Sunday, August 28, 2011

Becoming An English Teacher

If you've been paying attention, you may have noticed that I have only posted a couple of stories this past month. I've even had two people email me asking what's up since I normally write something here every couple of days. Well, I've been going to become an English teacher! Here I am in action at the front of class (believe it or not!):

Getting trained as an English teacher's something that I've been kicking around for a couple of years but I really got hooked when Diana and I were in Tibet and I had a chance to sit in one day at an English class there. Since I had to leave Spain for my required 90 days and Diana stayed behind to work on her thesis, this was the perfect opportunity. I registered at the International House in San Diego to get the CELTA certification and began classes four weeks ago.

The class was way more intense than I expected it to be even though they are careful to tell you in advance that it's intense. But, how hard could it be, right? Umm...yeah. I went to school from 9am to 530pm five days a week and did on average four-to-five hours of homework per day. You have classroom training in the morning and are teaching in the afternoon. I taught on my third day! During the course, there were a few times where I didn't get more than two-or-three hours of sleep per night for several nights in a row. They are basically taking a random person off the street and training them in four weeks to be an English teacher. We learned about classroom management, lesson planning, grammar analysis, how to structure a lesson, and how to create activities that would engage the students regardless of their learning style. I can't believe how much I learned in such a short period of time.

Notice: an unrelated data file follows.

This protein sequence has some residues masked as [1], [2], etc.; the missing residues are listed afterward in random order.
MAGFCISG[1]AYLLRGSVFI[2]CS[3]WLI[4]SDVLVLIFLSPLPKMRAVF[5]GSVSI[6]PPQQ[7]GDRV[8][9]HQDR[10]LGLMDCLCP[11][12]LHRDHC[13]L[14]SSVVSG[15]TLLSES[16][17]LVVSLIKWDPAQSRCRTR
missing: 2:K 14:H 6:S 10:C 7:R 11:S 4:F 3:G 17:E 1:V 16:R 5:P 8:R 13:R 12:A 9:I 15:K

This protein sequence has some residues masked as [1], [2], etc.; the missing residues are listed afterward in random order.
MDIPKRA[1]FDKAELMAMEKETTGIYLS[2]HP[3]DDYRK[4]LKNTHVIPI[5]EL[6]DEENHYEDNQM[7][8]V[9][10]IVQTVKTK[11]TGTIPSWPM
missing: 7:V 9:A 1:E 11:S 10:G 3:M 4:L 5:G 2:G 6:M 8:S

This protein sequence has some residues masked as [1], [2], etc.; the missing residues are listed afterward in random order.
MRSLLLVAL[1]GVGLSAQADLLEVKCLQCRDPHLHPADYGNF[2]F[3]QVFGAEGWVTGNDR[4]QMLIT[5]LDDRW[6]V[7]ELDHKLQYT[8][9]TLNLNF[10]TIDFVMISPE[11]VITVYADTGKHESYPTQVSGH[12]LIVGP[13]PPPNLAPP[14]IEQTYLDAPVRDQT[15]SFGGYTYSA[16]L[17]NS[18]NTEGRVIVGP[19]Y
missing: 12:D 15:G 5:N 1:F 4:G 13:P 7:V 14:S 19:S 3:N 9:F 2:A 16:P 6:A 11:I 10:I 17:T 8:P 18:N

It wasn't all nose-to-the-grindstone though, we did have a bunch of fun too. Here's a couple of photos from some activities that we did one day where we were learning to use music in the classroom:


International House did an amazing job getting us ready to be in front of the classroom and I ended up enjoying it much more than I thought that I would. Really what did it though was the quality of the trainers and the amazing, amazing group of students that I was part of. To be in a group of 12 people who all speak at least two languages (we counted at least 10 languages spoken fluently between us) and the majority who've lived overseas for some part of their lives was pretty impressive. I left the class bummed that I probably wouldn't see most of them ever again but exceptionally happy for having gotten to know them. Can I say one more time, WOW, what a group:

And what would school be like without talking about the students? Our students were mostly made up of recent immigrants (in some cases, less than a month) to the United States. We had three main groups: Haitians and folks from Thailand and Myanmar (or Burma if you prefer). Others came from Iraq, the former Soviet Union, and a few other countries. To say that I was amazed at how far they came in their abilities and confidence in four weeks would be an understatement. I think that the process will become addictive. The more people that I work with and the more success I see, the more I'll want to do it. Here's half the student group and some of the teacher trainees on the last day of class: